Inflation and Stagflation: Difference?

As most of you have not doubt heard, inflation rates are being measured at levels we have not seen since early in the Reagan Administration. That was the “hell to pay” period in which the the no-nonsense Chairman of the Federal Reserve did the hard work to wring inflation out of the system in a way that held for the next forty years. But now people are starting to talk about “Stagflation”, which seemed like a good idea to wade back into this area for a little more “inflation education”. Lots of people use these terms and very few really understand them, so let’s get you fixed up.

I got into a detailed explanation of what is and what is not inflation. Inflation is always and everywhere a monetary phenomenon. More money than the economy can use results in inflation, or a situation where each unit of that money (a dollar, in our case) becomes worth a little bit less than it was before. And the corollary concept that is extremely important is this: prices can go up and down even without inflation, as anyone knows who has tried to buy gasoline or lumber after a hurricane or a new car when nobody can get computer chips.. The trick is recognizing that inflation (the general rising of all prices) and specific price changes because of market conditions (the raising of a specific price for a real, recognizable reason) are two completely different things that, unfortunately, often look the same (and often happen concurrently, making proper identification difficult).

So, what is the variant called “stagflation”? This requires a brief history lesson. Back in those august days of the 1960s when everyone knew everything (or thought they did), an economist named A. W. Phillips noticed a relationship between inflation and unemployment (a stand-in for recession). When inflation rose, unemployment went down, and vise versa. Mr. Phillips graphed the points and they looked like this.

A whole bunch of knowlegeble economists accepted the brilliance of this idea (called, for now-obvious reasons, The Phillips Curve) that just as we could fine-tune a dial on a radio, we could choose where we wanted to be in a tradeoff between inflation and unemployment/recession. Is the economy a little slow? Inflate and everything will soon be fine. Is inflation too high? Just slow the economy down a bit (also known as “do something that will throw some folks out of work”) and the rest will take care of itself.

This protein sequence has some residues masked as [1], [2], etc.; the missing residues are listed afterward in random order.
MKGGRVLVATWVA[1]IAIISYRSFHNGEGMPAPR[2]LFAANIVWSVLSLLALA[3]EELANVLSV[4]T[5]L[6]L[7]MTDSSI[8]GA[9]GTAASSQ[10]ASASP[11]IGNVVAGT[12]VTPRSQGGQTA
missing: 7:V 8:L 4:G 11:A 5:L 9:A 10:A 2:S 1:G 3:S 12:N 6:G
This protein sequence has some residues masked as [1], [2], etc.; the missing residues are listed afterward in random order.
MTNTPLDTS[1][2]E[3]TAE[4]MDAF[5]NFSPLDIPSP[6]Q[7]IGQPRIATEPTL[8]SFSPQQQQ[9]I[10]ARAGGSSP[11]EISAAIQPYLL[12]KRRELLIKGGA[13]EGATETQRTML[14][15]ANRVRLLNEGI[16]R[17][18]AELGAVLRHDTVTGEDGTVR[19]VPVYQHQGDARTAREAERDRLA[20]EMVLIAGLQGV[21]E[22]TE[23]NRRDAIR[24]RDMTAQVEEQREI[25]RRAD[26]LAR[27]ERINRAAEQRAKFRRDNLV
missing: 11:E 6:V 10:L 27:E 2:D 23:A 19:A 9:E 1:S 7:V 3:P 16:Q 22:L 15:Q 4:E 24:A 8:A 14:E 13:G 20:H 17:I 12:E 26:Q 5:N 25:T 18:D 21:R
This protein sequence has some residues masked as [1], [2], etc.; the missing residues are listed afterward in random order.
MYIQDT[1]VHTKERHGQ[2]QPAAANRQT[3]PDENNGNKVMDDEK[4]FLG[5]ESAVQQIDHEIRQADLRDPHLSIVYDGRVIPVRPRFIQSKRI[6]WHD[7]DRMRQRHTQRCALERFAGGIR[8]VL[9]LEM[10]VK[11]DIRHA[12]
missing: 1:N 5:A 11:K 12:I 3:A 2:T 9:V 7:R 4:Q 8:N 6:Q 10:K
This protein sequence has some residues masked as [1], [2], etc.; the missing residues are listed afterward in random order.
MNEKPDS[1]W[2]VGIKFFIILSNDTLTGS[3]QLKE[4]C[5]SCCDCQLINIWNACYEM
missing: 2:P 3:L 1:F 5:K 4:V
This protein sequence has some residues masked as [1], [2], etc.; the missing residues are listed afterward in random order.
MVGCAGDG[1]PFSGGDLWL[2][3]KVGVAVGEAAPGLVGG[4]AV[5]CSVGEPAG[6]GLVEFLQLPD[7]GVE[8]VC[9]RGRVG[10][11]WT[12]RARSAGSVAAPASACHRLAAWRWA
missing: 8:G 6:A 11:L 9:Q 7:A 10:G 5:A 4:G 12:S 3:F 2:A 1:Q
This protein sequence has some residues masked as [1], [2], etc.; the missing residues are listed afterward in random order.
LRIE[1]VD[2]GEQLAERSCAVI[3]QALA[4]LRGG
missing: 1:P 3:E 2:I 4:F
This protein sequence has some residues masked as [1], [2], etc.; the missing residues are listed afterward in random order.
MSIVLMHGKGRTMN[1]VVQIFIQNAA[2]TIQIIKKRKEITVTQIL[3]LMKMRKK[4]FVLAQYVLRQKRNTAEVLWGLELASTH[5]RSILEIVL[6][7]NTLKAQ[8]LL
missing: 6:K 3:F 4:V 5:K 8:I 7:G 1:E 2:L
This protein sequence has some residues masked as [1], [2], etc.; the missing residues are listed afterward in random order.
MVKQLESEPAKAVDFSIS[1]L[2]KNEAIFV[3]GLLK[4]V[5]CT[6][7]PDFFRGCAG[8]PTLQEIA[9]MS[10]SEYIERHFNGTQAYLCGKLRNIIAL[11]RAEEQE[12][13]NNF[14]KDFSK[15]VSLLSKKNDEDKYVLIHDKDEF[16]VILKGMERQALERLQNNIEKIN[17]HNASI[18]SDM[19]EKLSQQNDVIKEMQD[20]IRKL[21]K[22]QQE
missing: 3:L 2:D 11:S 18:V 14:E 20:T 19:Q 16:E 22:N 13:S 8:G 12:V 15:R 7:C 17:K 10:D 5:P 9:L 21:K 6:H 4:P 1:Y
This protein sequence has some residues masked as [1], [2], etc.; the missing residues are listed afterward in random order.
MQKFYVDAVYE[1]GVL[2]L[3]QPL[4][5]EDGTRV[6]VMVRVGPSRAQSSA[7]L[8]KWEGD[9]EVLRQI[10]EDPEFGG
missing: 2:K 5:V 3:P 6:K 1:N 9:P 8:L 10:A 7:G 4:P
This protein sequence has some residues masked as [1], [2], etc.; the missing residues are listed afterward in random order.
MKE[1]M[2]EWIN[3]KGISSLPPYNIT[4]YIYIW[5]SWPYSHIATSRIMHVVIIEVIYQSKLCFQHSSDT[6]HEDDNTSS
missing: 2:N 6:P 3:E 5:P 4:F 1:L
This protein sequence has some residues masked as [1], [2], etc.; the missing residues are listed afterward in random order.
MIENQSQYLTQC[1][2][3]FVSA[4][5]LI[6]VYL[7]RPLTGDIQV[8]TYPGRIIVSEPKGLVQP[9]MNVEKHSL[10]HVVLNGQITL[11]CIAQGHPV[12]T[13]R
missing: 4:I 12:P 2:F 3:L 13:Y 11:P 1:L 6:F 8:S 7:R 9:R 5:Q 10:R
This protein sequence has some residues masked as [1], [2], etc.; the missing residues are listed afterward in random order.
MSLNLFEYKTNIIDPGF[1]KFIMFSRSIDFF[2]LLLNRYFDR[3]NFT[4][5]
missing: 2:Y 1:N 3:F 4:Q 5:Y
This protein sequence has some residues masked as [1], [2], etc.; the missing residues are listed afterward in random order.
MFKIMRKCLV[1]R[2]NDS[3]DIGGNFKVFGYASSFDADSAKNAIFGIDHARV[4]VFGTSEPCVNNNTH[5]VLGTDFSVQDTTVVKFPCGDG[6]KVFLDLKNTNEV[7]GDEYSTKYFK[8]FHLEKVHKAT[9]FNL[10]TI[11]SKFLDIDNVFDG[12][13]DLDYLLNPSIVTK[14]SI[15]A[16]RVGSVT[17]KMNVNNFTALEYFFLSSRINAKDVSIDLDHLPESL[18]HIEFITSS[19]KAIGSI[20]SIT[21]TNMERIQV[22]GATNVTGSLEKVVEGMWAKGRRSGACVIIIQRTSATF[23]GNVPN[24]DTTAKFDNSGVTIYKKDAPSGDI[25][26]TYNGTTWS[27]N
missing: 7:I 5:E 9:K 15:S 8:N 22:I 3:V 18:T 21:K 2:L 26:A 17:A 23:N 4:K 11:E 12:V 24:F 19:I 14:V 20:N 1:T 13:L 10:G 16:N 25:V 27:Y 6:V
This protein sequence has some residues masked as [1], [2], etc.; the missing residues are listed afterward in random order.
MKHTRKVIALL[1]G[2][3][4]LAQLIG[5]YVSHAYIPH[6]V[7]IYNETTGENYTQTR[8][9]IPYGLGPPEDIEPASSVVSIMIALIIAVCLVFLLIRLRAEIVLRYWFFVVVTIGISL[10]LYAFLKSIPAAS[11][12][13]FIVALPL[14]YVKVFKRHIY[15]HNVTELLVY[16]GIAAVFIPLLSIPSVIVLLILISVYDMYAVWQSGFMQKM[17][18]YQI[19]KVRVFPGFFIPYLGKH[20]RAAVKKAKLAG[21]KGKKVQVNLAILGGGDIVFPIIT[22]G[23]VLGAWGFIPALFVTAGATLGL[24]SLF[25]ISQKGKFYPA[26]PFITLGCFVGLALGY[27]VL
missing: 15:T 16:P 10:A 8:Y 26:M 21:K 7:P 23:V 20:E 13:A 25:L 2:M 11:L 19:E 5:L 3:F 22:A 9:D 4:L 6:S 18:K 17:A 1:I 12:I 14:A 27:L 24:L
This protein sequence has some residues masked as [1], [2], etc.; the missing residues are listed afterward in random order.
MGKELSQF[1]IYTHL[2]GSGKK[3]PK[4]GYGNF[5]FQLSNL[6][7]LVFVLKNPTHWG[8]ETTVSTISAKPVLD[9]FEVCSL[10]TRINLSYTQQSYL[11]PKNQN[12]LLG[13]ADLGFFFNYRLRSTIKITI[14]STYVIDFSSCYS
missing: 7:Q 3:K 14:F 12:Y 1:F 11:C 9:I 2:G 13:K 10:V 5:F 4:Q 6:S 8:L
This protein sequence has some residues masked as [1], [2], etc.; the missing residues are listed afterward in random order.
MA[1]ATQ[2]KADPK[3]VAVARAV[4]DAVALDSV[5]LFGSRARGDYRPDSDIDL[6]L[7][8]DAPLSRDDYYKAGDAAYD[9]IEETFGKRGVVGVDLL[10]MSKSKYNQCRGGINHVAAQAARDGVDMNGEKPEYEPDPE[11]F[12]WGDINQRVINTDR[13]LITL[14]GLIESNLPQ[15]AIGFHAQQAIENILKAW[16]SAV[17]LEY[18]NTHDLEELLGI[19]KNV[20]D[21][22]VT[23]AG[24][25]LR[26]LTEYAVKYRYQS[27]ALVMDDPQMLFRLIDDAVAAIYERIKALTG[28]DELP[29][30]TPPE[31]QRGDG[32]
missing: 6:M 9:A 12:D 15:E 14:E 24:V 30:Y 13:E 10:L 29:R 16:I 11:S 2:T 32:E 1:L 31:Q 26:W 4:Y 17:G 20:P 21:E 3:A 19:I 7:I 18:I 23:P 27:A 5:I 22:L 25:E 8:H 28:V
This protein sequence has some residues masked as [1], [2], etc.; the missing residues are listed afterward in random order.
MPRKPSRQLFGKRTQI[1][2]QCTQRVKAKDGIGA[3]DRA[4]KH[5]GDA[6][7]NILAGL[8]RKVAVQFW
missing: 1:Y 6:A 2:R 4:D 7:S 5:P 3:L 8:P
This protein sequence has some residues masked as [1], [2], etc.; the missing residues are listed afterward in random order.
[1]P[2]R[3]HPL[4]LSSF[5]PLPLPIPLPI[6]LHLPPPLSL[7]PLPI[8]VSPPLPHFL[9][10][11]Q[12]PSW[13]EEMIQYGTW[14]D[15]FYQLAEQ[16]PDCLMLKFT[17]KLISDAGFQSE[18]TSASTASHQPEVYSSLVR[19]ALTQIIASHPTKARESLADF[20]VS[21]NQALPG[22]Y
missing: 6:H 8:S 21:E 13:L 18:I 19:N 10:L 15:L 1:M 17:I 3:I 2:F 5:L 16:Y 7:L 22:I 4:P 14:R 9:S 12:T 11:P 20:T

This was the world as it was in about 1970. In that world, the idea that you could have inflation and recession (or stagnation) at the same time was blasphemy. So a whole bunch of people were really confused when, in 1974, we got a nasty recession at the same time we had increasing inflation. “Stagflation” was the catchy term that was batted around as lots of brainy people rubbed their chins and tried to understand.

The economy slowing down in a recession. These are two different things. You can have one, you can have the other, and (most importantly) you can have both, and in varying degrees. Inflation does not cause stagnation and stagnation does not cause inflation (there are some really technical, minor ways that each can have an effect on the other, but that goes beyond our broad-brush discussion here).

Stagnation (or recession), unlike inflation, is a real phenomenon caused by policies that deter economic actors from engaging in business activity. “Economic actors” are people like you and me, after being run through the economics jargon machine. Higher taxes (of certain kinds), increased business regulation (again, of certain kinds) and other things are within any government’s tool belt, and those tools can indeed induce people to act in ways that deter economic activity. A market economy like ours is not a magical black box that takes oxygen into one end and spits golden eggs out of the other. It is an aggregation of people making seemingly unrelated decisions, such as “should I open a second restaurant”, “should I buy a new car or keep my old one” or “should I get a job, get married and raise a family or should I stay in Mom’s basement getting high?” Whether the economy is healthy or stagnating depends on lots of things, not least a climate that encourages legitimate business activity or discourages it, coupled with the reactions of those of us on the ground.

So Inflation is here. Stagnation is kind of hanging around on the front porch, and how serious it is depends on who you are listening to. The good news is that inflation does not automatically lead to stagnation, as long as it doesn’t get out of hand. And the bad news is that killing inflation is often not undertaken until it has gotten out of hand, and is therefore generally unpleasant More often than not, it results in recession – if only because we all start reacting to faulty price signals again. Tightening money to curb inflation can, in a real sense, trick people into thinking that things are worse than they really are, and acting a recession into existence. It is like how way everyone can run to one side of the boat when others do so (whether there is anything to see there or not), resulting in the capsizing of an otherwise seaworthy boat.

The takeaway is that inflation and stagnation are two different concepts. Stagflation is either having both of them at once or a sign that the one using the word has not a clue about how to understand basic economics. And (just like with inflation and stagnation) you can have both of those things at the same time too. The good news is that, having read this, you won’t be one of those unfortunate souls.

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